"Notes on Using Storytelling for Therapy"
by Dr. Eric Miller (PhD in Folklore)
The time has come
for Storytelling Therapy to take its place alongside Drama
Therapy, Dance Therapy, Music Therapy, Visual Art
What is Storytelling Therapy? It is, simply, using storytelling
for therapy. This can be done in many ways, as the below begins to
Talk Therapy itself largely consists of Storytelling. A major part of
Talk Therapy is that the client tells about what happened in the past.
Client and therapist together review and discuss how things happened, why
they happened, and perhaps how similar experiences (if negative) could be
avoided in the future. Thus, alternate possible ways that things could go
There is a difference between one’s life, and one’s life story. One is
at the centre of one’s life. Thus, one may not have very much
perspective regarding it. Sometimes in one’s life, many things may be
“up in the air”. It may at times be difficult to detach oneself from
one’s situation and view one’s situations in a cool and objective
manner. One may not always have a clear sense of where one is going.
On the other hand, when one constructs one’s life story, one is constructing
an object, a story, that is distinct from one’s self, and that can be viewed
as a whole. One’s life story -- like any story -- has a beginning,
middle, and end. Thus, one’s life story may seem more manageable, and
at times may be more inspirational and less anxiety-provoking, than one’s
If a client’s life -- and life story -- is not going according to plan, the
client may wish to engage in “Life-Story Repair”. Such repair work
takes the difficulties into account, makes the best of the situation, and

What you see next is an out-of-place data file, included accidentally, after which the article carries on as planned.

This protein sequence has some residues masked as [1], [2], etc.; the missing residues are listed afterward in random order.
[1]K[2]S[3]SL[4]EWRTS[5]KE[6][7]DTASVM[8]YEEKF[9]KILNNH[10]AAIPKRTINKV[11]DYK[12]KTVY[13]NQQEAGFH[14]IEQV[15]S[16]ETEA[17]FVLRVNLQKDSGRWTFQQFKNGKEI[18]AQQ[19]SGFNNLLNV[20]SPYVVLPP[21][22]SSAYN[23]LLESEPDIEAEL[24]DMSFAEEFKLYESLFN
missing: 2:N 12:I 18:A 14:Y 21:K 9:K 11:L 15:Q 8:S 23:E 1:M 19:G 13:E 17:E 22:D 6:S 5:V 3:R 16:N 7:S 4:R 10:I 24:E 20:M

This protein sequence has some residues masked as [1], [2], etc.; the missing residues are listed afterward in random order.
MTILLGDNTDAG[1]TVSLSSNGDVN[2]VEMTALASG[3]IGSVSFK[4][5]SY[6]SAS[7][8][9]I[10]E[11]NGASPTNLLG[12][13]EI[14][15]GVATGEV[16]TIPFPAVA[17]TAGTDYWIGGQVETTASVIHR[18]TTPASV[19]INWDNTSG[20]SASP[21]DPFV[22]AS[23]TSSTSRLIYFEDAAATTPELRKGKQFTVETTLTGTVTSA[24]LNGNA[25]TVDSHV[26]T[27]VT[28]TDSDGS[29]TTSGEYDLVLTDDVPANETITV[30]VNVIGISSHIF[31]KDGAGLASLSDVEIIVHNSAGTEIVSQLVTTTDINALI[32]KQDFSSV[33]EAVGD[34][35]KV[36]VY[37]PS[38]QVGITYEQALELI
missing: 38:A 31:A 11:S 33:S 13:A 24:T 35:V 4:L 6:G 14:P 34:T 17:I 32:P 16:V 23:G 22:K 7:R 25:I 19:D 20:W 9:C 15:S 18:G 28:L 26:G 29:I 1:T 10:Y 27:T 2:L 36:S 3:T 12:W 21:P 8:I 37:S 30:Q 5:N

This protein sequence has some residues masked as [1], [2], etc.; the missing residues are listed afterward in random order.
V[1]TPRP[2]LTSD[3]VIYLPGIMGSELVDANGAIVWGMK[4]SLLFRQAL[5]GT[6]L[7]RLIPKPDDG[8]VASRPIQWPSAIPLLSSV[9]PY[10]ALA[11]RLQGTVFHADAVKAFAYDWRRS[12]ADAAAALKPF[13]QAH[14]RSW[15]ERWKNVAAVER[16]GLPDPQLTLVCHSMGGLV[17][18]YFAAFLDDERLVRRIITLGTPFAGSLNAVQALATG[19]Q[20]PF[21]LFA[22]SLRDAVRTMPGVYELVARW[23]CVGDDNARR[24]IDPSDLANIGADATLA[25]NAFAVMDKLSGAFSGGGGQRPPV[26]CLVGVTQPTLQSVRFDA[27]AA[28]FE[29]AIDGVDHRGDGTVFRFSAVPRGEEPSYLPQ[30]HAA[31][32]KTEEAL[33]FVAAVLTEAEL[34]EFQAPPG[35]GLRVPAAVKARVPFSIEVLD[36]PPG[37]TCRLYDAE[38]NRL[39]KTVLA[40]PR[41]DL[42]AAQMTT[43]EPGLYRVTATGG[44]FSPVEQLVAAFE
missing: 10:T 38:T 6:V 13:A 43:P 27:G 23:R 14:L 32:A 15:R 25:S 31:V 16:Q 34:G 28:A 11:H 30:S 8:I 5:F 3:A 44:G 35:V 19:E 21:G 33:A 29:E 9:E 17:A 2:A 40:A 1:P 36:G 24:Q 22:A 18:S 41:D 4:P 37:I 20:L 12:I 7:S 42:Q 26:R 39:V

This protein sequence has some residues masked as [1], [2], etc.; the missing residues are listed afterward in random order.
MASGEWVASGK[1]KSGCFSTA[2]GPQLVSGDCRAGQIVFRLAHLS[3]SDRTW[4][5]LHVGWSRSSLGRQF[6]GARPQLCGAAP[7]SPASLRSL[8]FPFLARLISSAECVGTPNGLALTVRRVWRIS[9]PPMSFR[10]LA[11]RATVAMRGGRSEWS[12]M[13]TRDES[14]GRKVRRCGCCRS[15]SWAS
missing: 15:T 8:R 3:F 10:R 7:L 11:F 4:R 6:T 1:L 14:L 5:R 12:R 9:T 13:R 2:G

charts a new course towards an as happily-ever-after ending as possible.
When using storytelling for therapy, the stories may be supplied (recalled,
composed, etc) by the therapist or by the client. The client discussing
a story, and perhaps telling a story to others, may help the client to
grapple with and work through challenges that she or he may be facing in real
Whether a story's characters are humans, animals, divinities, aliens, etc --
all stories are composed of situations. Storytellers and listeners can
imagine themselves in a story’s situations, and can consider if they might do
things the similarly or differently from how the characters are doing
things. This provides the tellers and listeners with opportunities to
re-live past events, and to practice what they might do in future events.
Projection, Identification, Empathy, Imitation,
and Imagination are key processes when it comes to people and
storytelling. People project themselves into story
characters. They tend to identify, and feel empathy, with
the characters. This occurs through the use of people’s powers of imagination.
People may then imitate the characters of their favourite stories.
In the course of Storytelling Therapy sessions, therapists and clients could
make lists of challenging situations that clients may face in a wide range of